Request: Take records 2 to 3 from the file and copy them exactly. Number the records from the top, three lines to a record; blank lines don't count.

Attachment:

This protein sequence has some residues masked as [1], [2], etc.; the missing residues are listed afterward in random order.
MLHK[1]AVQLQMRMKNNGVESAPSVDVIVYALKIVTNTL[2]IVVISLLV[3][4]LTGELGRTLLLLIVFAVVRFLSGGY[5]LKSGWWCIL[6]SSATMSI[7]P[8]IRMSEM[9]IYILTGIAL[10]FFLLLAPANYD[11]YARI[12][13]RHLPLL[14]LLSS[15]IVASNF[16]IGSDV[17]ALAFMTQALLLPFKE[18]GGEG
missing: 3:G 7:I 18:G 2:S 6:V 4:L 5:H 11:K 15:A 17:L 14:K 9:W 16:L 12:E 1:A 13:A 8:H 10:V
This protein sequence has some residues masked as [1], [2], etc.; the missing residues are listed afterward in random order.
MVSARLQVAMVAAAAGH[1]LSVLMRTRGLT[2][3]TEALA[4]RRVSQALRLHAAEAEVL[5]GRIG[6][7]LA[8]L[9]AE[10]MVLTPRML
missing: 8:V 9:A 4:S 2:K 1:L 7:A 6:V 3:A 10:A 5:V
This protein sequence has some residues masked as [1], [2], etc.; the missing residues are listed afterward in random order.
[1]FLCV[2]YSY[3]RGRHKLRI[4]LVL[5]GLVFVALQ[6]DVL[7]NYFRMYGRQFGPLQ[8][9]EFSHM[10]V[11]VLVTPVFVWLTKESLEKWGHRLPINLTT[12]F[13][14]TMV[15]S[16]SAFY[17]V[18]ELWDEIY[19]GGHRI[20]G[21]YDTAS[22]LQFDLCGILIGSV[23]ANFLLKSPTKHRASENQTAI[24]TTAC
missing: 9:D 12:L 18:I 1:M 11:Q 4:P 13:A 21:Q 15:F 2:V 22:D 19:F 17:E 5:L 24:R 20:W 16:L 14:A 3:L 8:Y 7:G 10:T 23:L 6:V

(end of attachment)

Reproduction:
This protein sequence has some residues masked as [1], [2], etc.; the missing residues are listed afterward in random order.
MVSARLQVAMVAAAAGH[1]LSVLMRTRGLT[2][3]TEALA[4]RRVSQALRLHAAEAEVL[5]GRIG[6][7]LA[8]L[9]AE[10]MVLTPRML
missing: 8:V 9:A 4:S 2:K 1:L 7:A 6:V 3:A 10:A 5:V
This protein sequence has some residues masked as [1], [2], etc.; the missing residues are listed afterward in random order.
[1]FLCV[2]YSY[3]RGRHKLRI[4]LVL[5]GLVFVALQ[6]DVL[7]NYFRMYGRQFGPLQ[8][9]EFSHM[10]V[11]VLVTPVFVWLTKESLEKWGHRLPINLTT[12]F[13][14]TMV[15]S[16]SAFY[17]V[18]ELWDEIY[19]GGHRI[20]G[21]YDTAS[22]LQFDLCGILIGSV[23]ANFLLKSPTKHRASENQTAI[24]TTAC
missing: 9:D 12:L 18:I 1:M 11:Q 4:P 13:A 21:Q 15:F 2:V 22:D 19:F 17:E 5:L 24:R 20:W 16:L 14:A 3:L 8:Y 7:G 10:T 23:L 6:V